SUNDERLAND – As the list of repairs and maintenance at Sunderland Elementary School grows, Superintendent Darius Modestow met with the board last week to start discussions on how to resolve them.
The group came out of the discussion by determining that Union 38 school district and the city will need to cooperate to assess their fundraising methods.
“We are not fixing this problem with the current setup and that is my message tonight,” Modestow said. “The system in which we have to meet these capital needs is broken right now. We’re not going to be able to meet those needs the way we’re doing now.
Currently, the budget for Union 38 school district does not include capital improvements. Meanwhile, Sunderland’s capital budget covers the entire city, but does not set aside money specifically for the school. The discussion led Select board chairman Tom Fydenkevez to propose that the district determine an annual maintenance cost so that a designated investment fund can be established.
“To do it right, you need to identify how much you need per year to maintain the school,” Fydenkevez told Modestow. “I like this idea.… It is to be used for capital expenditure. You designate money and it is going to be used for that reason.
Another option Modestow offered was to potentially take out a joint loan with Sunderland if the city already had capital improvement ideas.
“I wanted to bring this to your attention because I’m wondering if the city has any other facility plans… that they want to consolidate and possibly make a loan,” Modestow said. “I wanted to put it on your radar because it achieves a bit greater reach than the school committee alone can handle and we’re going to have to work together. “
Modestow highlighted the need to replace glycol in sprinklers, a non-functioning intercom and a constantly breaking dishwasher as immediate school needs, but said much larger projects such as replacement windows and the installation of air conditioning in the gymnasium are on the horizon. Modestow said he expected the list “will continue to grow.”
Fydenkevez said a loan is not out of the question as Sunderland does not have “a lot of debt in town right now”. He said residents could be persuaded to take out a loan or designate money if the school can clearly identify projects that need to be addressed.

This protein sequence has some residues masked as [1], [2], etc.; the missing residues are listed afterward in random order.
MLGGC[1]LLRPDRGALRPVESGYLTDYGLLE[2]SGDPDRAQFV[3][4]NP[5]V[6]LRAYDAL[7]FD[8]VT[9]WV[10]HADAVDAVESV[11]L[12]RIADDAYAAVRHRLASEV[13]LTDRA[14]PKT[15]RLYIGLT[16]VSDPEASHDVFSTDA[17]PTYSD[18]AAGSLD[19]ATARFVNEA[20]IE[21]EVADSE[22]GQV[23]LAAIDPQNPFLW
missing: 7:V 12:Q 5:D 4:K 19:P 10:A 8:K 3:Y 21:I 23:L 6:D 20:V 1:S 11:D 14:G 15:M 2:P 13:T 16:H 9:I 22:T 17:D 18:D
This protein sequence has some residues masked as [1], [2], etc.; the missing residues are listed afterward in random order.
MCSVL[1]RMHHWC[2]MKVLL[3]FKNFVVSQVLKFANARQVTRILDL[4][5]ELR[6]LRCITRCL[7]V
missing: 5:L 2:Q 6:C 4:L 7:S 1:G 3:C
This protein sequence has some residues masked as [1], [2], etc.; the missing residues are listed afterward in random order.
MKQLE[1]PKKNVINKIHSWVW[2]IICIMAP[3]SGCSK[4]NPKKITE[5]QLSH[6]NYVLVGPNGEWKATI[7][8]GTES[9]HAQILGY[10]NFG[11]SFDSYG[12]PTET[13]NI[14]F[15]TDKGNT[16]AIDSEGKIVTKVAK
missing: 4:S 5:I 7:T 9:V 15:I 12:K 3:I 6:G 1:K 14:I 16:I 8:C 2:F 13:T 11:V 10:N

“We have paid off a lot of our debt over the past few years. We have the ability to talk to the citizens of our city and say, ‘Hey, this is going to set the school up for another 15, 20 years,’ ”said Fydenkevez. He added that it would be more convincing to make a list of repairs than to “come back every year and ask for an extra $ 50,000 for this or $ 30,000 for that” because “it is much more difficult than trying to do it all together “.
Modestow later said in an interview that the meeting was productive in outlining the particular challenges facing Sunderland Elementary School.
“It was the first step in starting the conversation to educate them about the needs of elementary school,” Modestow said by phone. “As the building ages, we start to get more and more expensive repairs. “
He said Sunderland Elementary School is at an age where a full renovation is not needed, but major repairs are starting to pile up. He noted that the other three elementary schools in Union School District 38 are not seeing a growing list of “same grade” repairs because they are brick.
“Their buildings are brick and this one is wood,” Modestow said. “It’s the honest truth.”
He clarified his statements at Monday’s meeting on the “broken” system for dealing with capital improvements and said the system is “broken for the number of repairs we have now.”
“We don’t have capital in the elementary budget. … We have been to town and this list is getting long enough, ”said Modestow,“ that we are not going to move things at an appropriate pace.